Last month, we looked at what factors historically contributed to regional differences in the flavor profiles of sake from around the various regions of Japan. This month, we will
look at a few of the major sake-brewing regions, and their representative characteristics.
The two most largest brewing regions in Japan are the Nada district of Kobe city in Hyogo prefecture, and the Fushimi
district of Kyoto city in Kyoto Prefecture. In a sense, these two are the yin and yang of sake, as their styles are different but complementary. All of the largest dozen or so brewers are located in one of these two
regions, yet both Nada and Fushimi have dozens of tiny brewers as well. They are both historically interesting and important.
The Nada district of Kobe, Hyogo Prefecture
Approximately one-third of all
sake produced in Japan comes from this short strip of land near the port of Kobe. It is easily the most historically significant place on earth when it comes to sake. More advanced brewing technology, sake lore and
history and fine brew has come from Nada and the rest of Hyogo Prefecture than any other locale.
Several factors worked together to make Hyogo in general, and Nada in particular, the undisputed sake center
that it is. Perhaps the best sake rice in the country, a varietal known as Yamada Nishiki, grows wonderfully (if not best) here. Beyond that, in the mid-nineteenth century, water that flows down from Mr. Rokko and
gets filtered beneath the ground was empirically determined to be perfect for making wonderful sake. Dubbed Miyamizu, or Shrine Water, it attracted countless sake brewers to the area.
A third factor
contributing to Nada and the rest of Kobe' story history and success as a sake producing region was the fact that it lies along the sea. The access to a port made the shipping of sake to Edo (the old name for Tokyo)
logistically easy. The demands of the thirsty and hedonistic upper class of Edo helped drive the expansion of the industry back in Nada in the nineteenth century.
Subsequently, countless companies set up shop
to brew here. Many of these grew up to be the brewing giants that dominate the industry today. In fact nine of the top thirteen largest breweries in the country are located in the Nada district of Hyogo. Yet there
are, of course, plenty of tiny kura as well. There are about 130 kura in Hyogo Prefecture, with 50 or so of them concentrated in the township of Nada.
Sake breweries in this region have gone through several
decimations, including bombing during the war. Most recently was the Great Hanshin Earthquake of 1995, in which perhaps ten percent of the breweries (all smaller places) were put out of business.
is, actually, a bit hard to describe. Generally the fragrance is demure and self-effacing rather than prominent. The flavor is settled and full, with lots of subtleties. It is definitely not a flowery of fruity style,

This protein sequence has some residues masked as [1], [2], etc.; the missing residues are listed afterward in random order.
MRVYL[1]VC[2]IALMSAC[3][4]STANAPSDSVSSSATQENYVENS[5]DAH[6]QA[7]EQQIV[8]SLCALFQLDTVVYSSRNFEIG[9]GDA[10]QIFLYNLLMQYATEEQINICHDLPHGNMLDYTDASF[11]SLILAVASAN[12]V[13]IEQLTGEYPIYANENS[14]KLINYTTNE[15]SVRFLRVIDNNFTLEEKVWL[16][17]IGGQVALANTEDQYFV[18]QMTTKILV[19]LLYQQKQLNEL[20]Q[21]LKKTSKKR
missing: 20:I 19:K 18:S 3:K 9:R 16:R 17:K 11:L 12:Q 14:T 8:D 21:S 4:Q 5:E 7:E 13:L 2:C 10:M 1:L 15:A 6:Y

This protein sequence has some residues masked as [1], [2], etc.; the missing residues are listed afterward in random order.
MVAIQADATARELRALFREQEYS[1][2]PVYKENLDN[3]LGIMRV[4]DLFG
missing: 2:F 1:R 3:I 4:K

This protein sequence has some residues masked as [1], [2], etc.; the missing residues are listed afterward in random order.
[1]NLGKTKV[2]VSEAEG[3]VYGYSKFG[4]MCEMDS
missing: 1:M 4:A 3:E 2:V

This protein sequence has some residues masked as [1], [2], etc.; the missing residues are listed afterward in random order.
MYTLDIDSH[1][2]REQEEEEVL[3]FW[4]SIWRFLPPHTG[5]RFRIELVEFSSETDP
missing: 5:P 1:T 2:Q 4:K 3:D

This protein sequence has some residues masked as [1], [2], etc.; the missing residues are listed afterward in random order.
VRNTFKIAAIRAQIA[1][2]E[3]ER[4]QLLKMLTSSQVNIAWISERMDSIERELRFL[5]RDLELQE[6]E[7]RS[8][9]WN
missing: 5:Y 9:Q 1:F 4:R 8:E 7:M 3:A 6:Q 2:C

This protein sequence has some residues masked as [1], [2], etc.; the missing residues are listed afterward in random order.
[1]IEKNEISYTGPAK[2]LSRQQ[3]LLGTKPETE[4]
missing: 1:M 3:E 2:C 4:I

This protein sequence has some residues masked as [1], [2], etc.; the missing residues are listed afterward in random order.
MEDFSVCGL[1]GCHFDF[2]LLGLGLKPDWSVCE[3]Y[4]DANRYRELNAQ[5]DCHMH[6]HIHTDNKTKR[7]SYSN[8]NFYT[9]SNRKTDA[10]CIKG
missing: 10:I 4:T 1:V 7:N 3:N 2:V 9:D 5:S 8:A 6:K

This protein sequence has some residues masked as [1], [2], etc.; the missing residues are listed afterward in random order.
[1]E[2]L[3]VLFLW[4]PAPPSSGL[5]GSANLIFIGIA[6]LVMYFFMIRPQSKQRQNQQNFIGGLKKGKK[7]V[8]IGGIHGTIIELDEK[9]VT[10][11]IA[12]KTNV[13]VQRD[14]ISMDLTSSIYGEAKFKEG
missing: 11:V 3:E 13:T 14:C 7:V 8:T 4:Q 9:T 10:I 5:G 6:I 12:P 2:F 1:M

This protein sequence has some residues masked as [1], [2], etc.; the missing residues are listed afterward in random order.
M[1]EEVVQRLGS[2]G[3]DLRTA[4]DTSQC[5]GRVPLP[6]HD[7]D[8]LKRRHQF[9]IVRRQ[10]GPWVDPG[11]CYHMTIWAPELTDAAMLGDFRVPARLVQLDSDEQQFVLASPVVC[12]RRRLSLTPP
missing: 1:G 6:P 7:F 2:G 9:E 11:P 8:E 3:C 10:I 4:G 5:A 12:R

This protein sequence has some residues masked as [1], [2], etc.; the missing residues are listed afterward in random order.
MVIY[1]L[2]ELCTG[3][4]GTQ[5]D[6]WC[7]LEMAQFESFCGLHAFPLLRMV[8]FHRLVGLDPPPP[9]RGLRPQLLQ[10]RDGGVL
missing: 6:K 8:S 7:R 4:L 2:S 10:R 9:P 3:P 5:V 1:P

as a rule. The hard water of the region lends a crispness and solidity to the flavor. Often Kobe sake is referred to as danseiteki, or masculine.
The Fushimi Ward of Kyoto (Kyoto Prefecture)
an hour by train from Kobe lies Kyoto, the ancient capital of Japan. The Fushimi region within Kyoto city is, in many ways, a complement to the Nada region of Hyogo. Together they firmly establish the Kansai region
(western Japan) as the predominant sake-brewing region in the country. More than half of Kyoto' 70-odd kura are located in Fushimi.
As a lot of sake was brewed in Kyoto for the Imperial court and its nobles, a
market and environment that demanded the best developed. Near the end of the thirteenth century there were as many as 300 breweries in Kyoto. Competition fostered progress. Many significant technical developments,
such as the isolation of koji spores and the use of a yeast starter, took place in Kyoto around that time.
Still, Kyoto did not begin producing sake on a large scale until the late 1800', and could not
compete with Nada in the Edo market due to the lack of a seaport. But the development of a rail system changed all that, and Kyoto soon became No. 2 in production, and things remain that way today. In fact, Kyoto
makes 13 percent of the nation' sake. The largest brewer in Japan, Gekkeikan, is in Kyoto, as are two more in the top seven. (Gekkeikan dauntingly dwarfs all other brewers in the world with its massive production.)
However, interestingly enough, the region has its share of smaller kura as well: Kyoto does not have another kura in the top 50, in terms of production volume.
Kyoto sake is soft, spreading well across your
palate and melting in quietly. It is often described as rather feminine sake, especially when directly compared with Nada sake, brewed with harder water. Kyoto sake has very delicate undercurrents that are often
intuitively sensed rather than overtly tasted. Rich yet unpretentious, good Kyoto sake can render you speechless with its nobility and grace.
Next month, we will look at a few more significant brewing regions,
in particular Niigata, made famous years ago during the *jizake boom.*
Sake World email Newsletter Archives Posted!
Finally, after almost a year of hot air and empty promises, all of the past issues of
this newsletter have been posted in their entirety on the Sake World website. Just go to www.sake-world.com, click on the Sake Newsletter tab, click on Archived Email Versions, and select the issues you want to read
from the chart. For those that have only recently signed up, now all the past issues can be downloaded and perused at your leisure.
All issues follow the same format, with a couple articles on sake-related
lore, and several reviewed sake, followed by a (now moot) listing of sake-related event. Enjoy them.
Sake to Look For
*Ichiya Shizuku* Daiginjo (Hokkaido)